# Video: Finding the Length of the Projection of a Line Segment Using Pythagoras’s Theorem

Find the length of the projection of line segment 𝑀𝐸 on line 𝑀𝐷.

05:09

### Video Transcript

Find the length of the projection of line segment 𝑀𝐸 on line 𝑀𝐷.

When we’re considering projections, we need to start by considering the target line, the line onto which the projection will fall. In this case, that’s the line 𝑀𝐷, which is here. And we want to see the projection of line segment 𝑀𝐸 onto this line, so we highlight 𝑀𝐸. And when we think about projections, we need to consider perpendicular lines to the target line. In this image, we see that the line segment 𝐸𝐷 is perpendicular to the target line 𝑀𝐷. And when we’re thinking about projections, we want to consider the set of all the lines that are perpendicular to 𝑀𝐷.

If we consider that these perpendicular lines are a light source, the projection of line segment 𝑀𝐸 is going to be the shadow that line segment 𝑀𝐸 would make onto line 𝑀𝐷. The point 𝐸 as a shadow would be the point 𝐷. And since 𝑀 already falls on our target line, it would be itself. The shadow of line segment 𝑀𝐸 onto line 𝑀𝐷 would be the line segment 𝑀𝐷. But in order to find the length of 𝑀𝐷, we’re going to have to think about what we know about right triangles.

First of all, we can clear off our perpendicular lines. We see that all four of these segments are equal in length, so we can label them as 18 centimeters. In order to find a missing side length in a right triangle, we need at least two of the side lengths to use the Pythagorean theorem, which tells us that the two smallest sides squared and added together will equal the square of the longest side. This 𝑐-value is the hypotenuse. It’s the side length opposite the right angle. And that means we’ll be working with the triangle 𝐷𝐶𝑀. However, inside triangle 𝐷𝐶𝑀, we’re missing two side lengths, which means we’re not able to solve for a third side length. This is also the case in triangle 𝐶𝐵𝑀.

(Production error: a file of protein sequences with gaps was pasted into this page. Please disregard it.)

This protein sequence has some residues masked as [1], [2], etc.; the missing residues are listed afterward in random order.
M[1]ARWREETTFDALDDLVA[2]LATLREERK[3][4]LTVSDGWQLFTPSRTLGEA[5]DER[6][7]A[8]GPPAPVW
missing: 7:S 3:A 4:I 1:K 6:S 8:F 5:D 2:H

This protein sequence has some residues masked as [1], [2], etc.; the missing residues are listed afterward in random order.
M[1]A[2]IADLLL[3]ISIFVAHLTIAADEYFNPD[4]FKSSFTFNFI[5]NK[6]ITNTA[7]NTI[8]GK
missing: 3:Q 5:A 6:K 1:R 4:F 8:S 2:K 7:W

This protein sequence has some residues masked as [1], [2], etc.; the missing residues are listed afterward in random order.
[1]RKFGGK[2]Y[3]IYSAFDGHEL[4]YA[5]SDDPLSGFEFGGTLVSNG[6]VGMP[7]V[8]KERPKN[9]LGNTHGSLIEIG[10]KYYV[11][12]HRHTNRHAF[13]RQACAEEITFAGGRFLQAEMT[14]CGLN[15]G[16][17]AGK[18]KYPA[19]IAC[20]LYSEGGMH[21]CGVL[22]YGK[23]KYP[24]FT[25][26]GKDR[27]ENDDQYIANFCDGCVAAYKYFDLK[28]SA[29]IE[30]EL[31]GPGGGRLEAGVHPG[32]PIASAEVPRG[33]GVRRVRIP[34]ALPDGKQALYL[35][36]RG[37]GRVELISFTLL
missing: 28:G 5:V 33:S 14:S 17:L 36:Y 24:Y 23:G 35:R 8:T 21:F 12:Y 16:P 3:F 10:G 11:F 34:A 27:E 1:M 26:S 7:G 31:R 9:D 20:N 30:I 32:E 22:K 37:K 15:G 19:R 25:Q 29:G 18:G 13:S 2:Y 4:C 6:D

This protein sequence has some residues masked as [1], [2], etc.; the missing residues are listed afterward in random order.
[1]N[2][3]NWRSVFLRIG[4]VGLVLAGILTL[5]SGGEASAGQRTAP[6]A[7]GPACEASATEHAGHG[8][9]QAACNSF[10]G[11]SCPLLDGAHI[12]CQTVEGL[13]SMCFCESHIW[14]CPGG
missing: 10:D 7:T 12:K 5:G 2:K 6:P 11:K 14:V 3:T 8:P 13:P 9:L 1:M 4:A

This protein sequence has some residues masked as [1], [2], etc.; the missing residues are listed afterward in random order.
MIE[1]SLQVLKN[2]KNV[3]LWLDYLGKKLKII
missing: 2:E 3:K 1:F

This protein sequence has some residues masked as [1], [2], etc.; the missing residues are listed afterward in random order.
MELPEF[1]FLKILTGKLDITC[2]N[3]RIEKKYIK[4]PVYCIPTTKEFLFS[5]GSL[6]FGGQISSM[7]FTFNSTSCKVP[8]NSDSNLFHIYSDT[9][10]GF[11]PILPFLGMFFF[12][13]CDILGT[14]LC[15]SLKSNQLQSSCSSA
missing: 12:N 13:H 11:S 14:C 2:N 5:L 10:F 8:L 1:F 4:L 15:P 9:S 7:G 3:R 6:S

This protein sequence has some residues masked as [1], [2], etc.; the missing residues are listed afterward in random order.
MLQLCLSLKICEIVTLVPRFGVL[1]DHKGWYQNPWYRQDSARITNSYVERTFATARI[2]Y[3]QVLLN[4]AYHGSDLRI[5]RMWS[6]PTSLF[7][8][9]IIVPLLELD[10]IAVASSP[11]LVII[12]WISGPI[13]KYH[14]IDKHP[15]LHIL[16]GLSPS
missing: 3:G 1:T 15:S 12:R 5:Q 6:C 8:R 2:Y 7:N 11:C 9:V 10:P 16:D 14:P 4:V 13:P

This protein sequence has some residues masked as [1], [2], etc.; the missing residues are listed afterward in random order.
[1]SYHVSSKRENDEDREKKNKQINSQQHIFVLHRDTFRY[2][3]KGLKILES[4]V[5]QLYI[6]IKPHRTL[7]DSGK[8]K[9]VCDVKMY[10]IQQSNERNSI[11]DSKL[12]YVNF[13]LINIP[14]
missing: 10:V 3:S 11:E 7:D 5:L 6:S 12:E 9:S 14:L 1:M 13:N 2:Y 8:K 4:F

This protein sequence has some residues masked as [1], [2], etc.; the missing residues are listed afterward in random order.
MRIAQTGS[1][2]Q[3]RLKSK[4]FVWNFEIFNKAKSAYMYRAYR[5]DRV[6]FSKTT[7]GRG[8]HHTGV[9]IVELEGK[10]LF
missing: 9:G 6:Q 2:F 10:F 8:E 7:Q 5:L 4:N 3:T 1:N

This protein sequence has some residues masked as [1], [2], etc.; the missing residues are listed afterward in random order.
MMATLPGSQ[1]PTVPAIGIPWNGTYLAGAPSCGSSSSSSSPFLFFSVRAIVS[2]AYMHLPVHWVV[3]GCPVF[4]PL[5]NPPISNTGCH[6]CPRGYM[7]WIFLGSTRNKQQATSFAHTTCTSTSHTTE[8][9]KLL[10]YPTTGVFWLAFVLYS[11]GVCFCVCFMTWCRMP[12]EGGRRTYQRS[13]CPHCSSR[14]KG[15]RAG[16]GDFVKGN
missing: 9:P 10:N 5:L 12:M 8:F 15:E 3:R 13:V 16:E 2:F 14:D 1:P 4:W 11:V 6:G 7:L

However, if we look at triangle 𝐵𝐴𝑀, we do have two side lengths. We can start by finding the hypotenuse of triangle 𝐵𝐴𝑀. We say that 18 squared plus 40 squared will equal the hypotenuse squared, 𝑐 squared. When we square those values, we get 324 plus 1600 equals 𝑐 squared. Adding those two values together, we get 1924 equals 𝑐 squared. And if we take the square root of both sides, we can say that 𝑐 equals the square root of 1924. We’re only interested in the positive square root, since we’re dealing with length. Now, instead of trying to estimate or simplify the square root of 1924, I know that we will be squaring this value later, so I can just leave it as is. Side length 𝑀𝐵 is equal to the square root of 1924.

And when we look at the next right triangle, we now have two side lengths. For the triangle 𝐶𝐵𝑀, square root of 1924 squared plus 18 squared will equal 𝑐 squared. 1924 plus 324 equals 𝑐 squared, which is 2248. And again, we’ll take the square root of both sides of the equation. And we get a hypotenuse value of the square root of 2248. Again, we won’t worry about simplifying as we’re just using this value to find another value. We just say that side length 𝑀𝐶 equals the square root of 2248.

And now, we finally have two side lengths in the triangle we’re interested in, 𝐷𝐶𝑀. And we can say the square root of 2248 squared plus 18 squared equals 𝑐 squared. 2248 plus 324 equals 𝑐 squared, which is 2572. And then we take the square root of both sides, which means the projection 𝑀𝐷 is equal to the square root of 2572. And if we wanted to simplify this value, we could see that 2572 is divisible by four. Four times 643 equals 2572. And we know the square root of four is two. So, we can rewrite this to say two times the square root of 643.

The length of the projection 𝑀𝐸 onto 𝑀𝐷 is equal to two times the square root of 643 centimeters.